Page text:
Haiti fuel crisis severely limits access to vital medical care

MSF forced to cut back its activities at Tabarre hospital

Haiti 2020 © Guillaume Binet/MYOP

Port-au-Prince, Haiti, October 27, 2021–A fuel shortage in Haiti in recent days is threatening access and continuity of medical care in the country, said the international medical humanitarian organization Doctors Without Borders/Médecins Sans Frontières (MSF) today. At its trauma hospital in Tabarre, Port au Prince, MSF has been forced to limit patients and is only treating life-threatening emergencies. Many other medical structures, both private and public, have also had their services disrupted.

In light of these urgent needs, MSF calls on various stakeholders to take rapid measures to facilitate the supply of fuel to health structures.

“Without fuel, we can’t run our hospital,” said Dr. Kanouté Dialla, Manager of the Tabarre hospital. “We are doing our best to maintain our activities by adapting them from day to day, but this situation is unsustainable. The hospital is the only center in the country specializing in the treatment of severe burns.”

Due to the failing electrical network, MSF facilities use generators to run various medical services in Haiti, including the center dedicated to treating severe burns. The current fuel shortage jeopardizes the center's ability to operate. The fuel shortage has also greatly impeded the ability of MSF staff to reach the hospital, which affects the standard of care at the trauma center.

“Today, only 10 percent of the staff is able to get to work,” said Dr. Dialla. “We organize shuttles to transport our staff and ensure the minimum rotations necessary for the hospital to operate. This considerably increases the workload of the medical staff present. Such a situation is untenable.”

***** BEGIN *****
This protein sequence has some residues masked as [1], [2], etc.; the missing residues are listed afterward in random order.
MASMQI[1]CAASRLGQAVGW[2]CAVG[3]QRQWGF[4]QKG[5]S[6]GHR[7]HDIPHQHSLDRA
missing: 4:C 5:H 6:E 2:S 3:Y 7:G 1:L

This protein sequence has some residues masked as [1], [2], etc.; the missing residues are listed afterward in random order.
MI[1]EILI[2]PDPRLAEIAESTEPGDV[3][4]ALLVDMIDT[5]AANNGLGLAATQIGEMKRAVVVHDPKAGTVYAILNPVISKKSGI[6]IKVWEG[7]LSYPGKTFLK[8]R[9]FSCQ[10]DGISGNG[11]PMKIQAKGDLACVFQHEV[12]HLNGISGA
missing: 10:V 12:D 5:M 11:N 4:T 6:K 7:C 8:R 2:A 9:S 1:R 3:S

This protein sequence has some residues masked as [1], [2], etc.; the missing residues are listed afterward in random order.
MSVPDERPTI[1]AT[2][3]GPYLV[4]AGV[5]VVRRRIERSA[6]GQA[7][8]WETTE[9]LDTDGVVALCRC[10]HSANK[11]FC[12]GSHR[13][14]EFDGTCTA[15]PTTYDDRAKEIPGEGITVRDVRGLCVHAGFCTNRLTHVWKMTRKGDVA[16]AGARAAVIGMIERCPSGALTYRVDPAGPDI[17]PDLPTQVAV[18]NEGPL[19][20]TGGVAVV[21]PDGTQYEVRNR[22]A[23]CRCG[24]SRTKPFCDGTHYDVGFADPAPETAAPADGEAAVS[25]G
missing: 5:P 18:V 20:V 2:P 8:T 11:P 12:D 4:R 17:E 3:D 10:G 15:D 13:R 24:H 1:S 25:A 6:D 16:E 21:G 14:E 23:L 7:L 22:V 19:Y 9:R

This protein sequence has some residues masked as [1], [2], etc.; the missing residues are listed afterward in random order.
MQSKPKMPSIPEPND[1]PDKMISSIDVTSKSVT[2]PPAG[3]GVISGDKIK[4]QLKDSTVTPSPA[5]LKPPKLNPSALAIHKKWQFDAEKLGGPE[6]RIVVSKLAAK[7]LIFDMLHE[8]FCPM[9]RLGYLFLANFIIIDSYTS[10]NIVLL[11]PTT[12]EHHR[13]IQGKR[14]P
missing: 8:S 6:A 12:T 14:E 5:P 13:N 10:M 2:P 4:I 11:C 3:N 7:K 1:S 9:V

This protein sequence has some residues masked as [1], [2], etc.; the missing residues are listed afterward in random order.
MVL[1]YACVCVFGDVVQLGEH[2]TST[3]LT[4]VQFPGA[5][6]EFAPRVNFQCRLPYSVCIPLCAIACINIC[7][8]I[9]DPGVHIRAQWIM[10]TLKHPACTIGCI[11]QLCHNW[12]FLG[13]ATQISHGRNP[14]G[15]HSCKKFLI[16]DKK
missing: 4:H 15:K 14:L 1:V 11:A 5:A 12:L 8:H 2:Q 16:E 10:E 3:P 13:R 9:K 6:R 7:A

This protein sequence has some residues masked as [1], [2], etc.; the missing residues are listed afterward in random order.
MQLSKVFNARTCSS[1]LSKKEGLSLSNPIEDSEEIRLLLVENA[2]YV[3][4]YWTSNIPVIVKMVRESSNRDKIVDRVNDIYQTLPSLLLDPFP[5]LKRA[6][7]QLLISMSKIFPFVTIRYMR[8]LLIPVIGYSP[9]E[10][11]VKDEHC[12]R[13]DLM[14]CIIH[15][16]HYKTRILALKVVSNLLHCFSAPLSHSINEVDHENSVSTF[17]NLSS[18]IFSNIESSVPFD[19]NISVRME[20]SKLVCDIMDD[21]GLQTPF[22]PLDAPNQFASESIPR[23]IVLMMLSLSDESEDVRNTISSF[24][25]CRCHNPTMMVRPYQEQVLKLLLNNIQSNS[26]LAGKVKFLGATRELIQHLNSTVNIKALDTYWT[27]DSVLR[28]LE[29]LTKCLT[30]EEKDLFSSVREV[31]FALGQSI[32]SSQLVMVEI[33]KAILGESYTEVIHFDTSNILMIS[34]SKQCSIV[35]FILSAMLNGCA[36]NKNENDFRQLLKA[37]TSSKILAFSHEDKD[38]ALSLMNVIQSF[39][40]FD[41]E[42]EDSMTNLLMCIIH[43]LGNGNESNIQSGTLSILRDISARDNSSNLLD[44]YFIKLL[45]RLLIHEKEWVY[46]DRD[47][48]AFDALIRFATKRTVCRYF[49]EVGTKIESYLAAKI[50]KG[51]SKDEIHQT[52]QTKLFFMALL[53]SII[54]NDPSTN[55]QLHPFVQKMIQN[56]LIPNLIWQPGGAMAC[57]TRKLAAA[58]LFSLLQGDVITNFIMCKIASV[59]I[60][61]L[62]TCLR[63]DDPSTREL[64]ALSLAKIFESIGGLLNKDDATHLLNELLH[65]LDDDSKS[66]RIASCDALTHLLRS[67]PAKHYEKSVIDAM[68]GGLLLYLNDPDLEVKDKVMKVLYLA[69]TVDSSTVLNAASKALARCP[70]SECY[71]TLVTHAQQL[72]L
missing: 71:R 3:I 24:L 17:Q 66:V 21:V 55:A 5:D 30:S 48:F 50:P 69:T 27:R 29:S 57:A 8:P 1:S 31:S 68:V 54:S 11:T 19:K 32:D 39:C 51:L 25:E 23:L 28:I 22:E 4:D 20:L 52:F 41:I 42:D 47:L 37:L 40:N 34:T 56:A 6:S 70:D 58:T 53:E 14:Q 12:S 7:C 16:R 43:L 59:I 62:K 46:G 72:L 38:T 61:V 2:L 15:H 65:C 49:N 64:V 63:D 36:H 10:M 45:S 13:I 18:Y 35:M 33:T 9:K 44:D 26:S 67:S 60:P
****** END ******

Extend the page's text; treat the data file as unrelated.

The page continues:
The MSF Emergency Center in the Turgeau district of Port-au-Prince, which refers patients to Tabarre Hospital, is also affected by the crisis. It is becoming increasingly difficult to refer patients who need hospital treatment.

“More than half of the patients received at Tabarre hospital are transferred from the Turgeau emergency center,” said Désiré Kimanuka, head of the emergency center. “If services are reduced, these patients may not receive the treatment they need.”

The fuel shortage is an additional challenge to an already complicated security situation. Due to the volatility of this context and significant medical needs, MSF continues to adapt its projects in order to maintain its healthcare services for the Haitian people.

MSF has worked in Haiti for over 30 years. Today, activities focus on responding to life-saving medical emergencies for people affected by violence, burns, road accidents, sexual violence, and maternity services. Recently, MSF has developed activities for displaced people in several areas of Port-au-Prince, and intervened in several healthcare structures, in particular those of Jérémie and Les Cayes, following a powerful earthquake which struck the south of the island on August 14.